Several available agents in addition to methylene blue are being investigated for bipolar disorder and were included in a review by Marsal Sanches and Jair Soares1 of the University of Texas, in Current Psychiatry Reports. Those with favorable, albeit preliminary, results are recapped:
Compounds for Mania, Mixed State
•memantine (Namenda) for Alzheimer’s. Possible mechanism: N-methyl-D-asparatate (NMDA) glutamate receptor antagonist. Clinical evaluation: Demonstrated potential to relieve “manic-like” symptoms in animal models; appeared beneficial in two open-label studies as augmentation.
•tamoxifen (Cytogen) estrogen antagonist. Possible mechanism: inhibitory effect on protein kinase C, involved in the intracellular calcium influx which is purported to be hyperactive in bipolar disorder. Clinical Evaluation: Three controlled trials have associated tamoxifen as monotherapy or as augmentation with improved scores on the Young Mania Rating Scale (YMRS). The potential for long-term use is confounded by side effects associated with estrogen receptor blockade, as well as the risk of rebound manic symptoms upon discontinuation. The Canada Network for Mood and Anxiety Treatment (CANMAT) lists it as a third-line option.
•allopurinol (Zyloprim) for gout. Possible mechanism: A xanthine oxidase inhibitor which effects the purinergic system, hypothesized to be involved in the pathophysiology of mania. Clinical Evaluation: Short-term trials suggest benefit as an adjunct to mood stabilizer or antipsychotic; with two additional short-term studies, and one long-term assessment of its use for maintenance currently underway.
Possibilities for Bipolar Depression
•ketamine (Ketalar), anesthetic. Possible mechanism: NMDA receptor antagonist. Clinical Evaluation: IV infusion as augmentation in double-blind, controlled trial in patients receiving lithium or valproate. Two doses, separated by two weeks, were associated with rapid, but transient symptom improvement (40 minutes to 3 days).
•riluzole (Rilutek) for amyotrophic lateral sclerosis. Possible mechanism: NMDA receptor antagonist. Clinical Evaluation: Open label study suggests symptom improvement, and correlated this with increases in n-acetyl aspartate brain levels, which the reviewers describe as a marker of neuronal viability. A controlled trial is underway. CANMAT lists it as a 3rd line option for bipolar depression.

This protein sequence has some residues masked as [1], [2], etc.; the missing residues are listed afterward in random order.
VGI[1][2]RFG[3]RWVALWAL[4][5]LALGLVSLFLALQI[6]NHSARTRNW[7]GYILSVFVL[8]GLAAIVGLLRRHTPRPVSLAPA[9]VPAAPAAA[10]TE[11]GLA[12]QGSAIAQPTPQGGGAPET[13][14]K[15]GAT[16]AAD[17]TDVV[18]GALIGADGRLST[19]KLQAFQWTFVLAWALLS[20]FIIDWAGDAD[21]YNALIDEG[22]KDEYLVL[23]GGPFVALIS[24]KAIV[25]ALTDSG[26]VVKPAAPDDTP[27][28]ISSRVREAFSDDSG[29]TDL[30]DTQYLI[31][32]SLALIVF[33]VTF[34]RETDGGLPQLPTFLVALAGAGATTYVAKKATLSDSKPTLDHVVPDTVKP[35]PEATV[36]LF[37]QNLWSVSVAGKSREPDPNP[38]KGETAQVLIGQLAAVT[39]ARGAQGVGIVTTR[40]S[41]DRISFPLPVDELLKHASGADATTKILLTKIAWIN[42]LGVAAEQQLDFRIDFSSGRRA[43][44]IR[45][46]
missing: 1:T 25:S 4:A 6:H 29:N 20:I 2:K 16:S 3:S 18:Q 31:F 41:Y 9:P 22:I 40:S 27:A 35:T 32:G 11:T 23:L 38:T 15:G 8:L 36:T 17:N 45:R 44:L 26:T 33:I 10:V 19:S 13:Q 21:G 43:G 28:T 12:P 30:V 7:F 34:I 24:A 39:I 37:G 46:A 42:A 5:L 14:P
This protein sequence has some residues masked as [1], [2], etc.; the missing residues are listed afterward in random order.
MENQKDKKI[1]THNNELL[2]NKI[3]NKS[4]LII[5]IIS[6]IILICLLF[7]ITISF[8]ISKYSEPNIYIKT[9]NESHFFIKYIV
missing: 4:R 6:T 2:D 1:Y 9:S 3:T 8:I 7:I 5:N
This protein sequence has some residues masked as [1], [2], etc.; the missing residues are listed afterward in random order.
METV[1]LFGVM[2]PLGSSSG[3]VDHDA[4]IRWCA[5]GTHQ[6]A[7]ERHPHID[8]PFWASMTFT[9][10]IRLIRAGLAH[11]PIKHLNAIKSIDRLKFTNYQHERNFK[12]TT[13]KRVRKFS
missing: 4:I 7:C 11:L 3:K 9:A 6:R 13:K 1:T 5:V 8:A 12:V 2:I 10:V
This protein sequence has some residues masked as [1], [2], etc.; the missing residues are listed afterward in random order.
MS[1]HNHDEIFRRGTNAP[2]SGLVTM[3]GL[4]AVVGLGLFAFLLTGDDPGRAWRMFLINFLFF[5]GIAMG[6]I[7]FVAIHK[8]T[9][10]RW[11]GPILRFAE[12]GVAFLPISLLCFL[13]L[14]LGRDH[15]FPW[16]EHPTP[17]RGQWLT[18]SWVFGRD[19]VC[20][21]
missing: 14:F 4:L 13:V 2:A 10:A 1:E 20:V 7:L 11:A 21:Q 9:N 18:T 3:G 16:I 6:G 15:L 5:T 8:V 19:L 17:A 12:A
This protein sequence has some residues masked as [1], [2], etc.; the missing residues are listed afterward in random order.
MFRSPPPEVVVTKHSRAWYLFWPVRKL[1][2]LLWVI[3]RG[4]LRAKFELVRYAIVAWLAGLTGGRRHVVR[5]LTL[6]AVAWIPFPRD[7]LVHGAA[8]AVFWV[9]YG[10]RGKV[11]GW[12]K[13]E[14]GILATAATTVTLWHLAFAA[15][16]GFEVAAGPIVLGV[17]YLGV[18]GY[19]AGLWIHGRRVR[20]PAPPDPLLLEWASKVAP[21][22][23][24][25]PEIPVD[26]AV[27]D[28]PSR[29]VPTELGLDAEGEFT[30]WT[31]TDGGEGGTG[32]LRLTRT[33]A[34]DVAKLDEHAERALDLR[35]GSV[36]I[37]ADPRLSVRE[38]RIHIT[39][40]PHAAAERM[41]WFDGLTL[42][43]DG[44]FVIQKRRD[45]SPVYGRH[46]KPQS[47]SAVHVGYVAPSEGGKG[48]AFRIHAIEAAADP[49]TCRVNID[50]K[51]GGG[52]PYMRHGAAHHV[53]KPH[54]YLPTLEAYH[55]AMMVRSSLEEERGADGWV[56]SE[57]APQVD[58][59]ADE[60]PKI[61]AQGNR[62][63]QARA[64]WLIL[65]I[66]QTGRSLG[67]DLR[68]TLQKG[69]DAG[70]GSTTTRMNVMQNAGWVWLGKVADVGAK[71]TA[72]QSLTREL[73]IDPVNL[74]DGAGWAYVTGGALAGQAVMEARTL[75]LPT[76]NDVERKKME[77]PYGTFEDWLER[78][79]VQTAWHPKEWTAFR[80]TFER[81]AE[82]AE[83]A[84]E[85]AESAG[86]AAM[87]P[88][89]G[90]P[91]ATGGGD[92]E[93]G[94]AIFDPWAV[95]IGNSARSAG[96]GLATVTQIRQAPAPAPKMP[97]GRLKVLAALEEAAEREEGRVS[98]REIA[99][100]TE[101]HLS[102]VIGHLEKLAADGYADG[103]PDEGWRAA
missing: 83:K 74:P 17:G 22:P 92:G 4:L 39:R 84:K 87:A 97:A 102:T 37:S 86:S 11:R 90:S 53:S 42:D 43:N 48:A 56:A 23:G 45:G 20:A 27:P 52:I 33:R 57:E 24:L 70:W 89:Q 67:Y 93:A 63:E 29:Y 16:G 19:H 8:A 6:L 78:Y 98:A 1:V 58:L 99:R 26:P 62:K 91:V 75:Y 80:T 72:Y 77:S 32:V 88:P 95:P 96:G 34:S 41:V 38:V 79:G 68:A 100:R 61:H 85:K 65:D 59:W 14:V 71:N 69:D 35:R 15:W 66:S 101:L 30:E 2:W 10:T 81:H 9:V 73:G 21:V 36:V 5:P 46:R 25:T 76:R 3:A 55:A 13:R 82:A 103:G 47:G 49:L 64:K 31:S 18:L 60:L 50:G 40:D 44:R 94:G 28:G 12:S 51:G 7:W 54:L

•n-acetylcysteine (Mucomyst), mucolytic/antidote for acetaminophen poisoning. Possible mechanism: glutathione substitute effects hepatic oxidative metabolism. Clinical Evaluation: Study of adjunctive treatment in bipolar disorder suggested benefit during treatment, supported by the observation of the effect dissipating with discontinuation. Similar results were apparent from analysis of sub-population with bipolar II disorder.
•agomelatine (Veldoxan) melatonin receptor agonist. Possible mechanism: restore circadian rhythms disrupted in mood disorder. Clinical evaluation: Several trials for major depression, but only one, open-label study in bipolar depression. It use as an adjunct to mood stabilizer appeared beneficial.
•pramipexole (Mirapex) antiparkinson. Possible mechanism: dopamine agonist. Clinical evaluation: Two controlled studies associated pramipexole as adjunct to a mood stabilizer with improved depressive symptoms in, respectively, bipolar depression and bipolar type II. In addition, the reviewers note a subsequent positron emission tomography (PET) study revealed marked reductions in regional metabolism in the orbitofrontal cortex in which, they indicate, elevated metabolic activity has been documented to occur during depressive mood states.
•modafinil (Provigil) for narcolepsy. Possible mechanism: stimulant, effecting multiple neurotransmitter systems. Clinical evaluation: A controlled study of modafinil as an adjunct suggested benefit, but the reviewers cite case reports of the stimulant prompting affective switching to mania.
[Editor's Note: For information on methylene blue for bipolar disorder, click here.]
1. Sanches M, Soares JC. New drugs for bipolar disorder. Curr Psychiatry Rep. Published on-line ahead of print, August 30, 2011. DOI 10.1007/s11920-011-0231-1. Accessed September 28, 2011.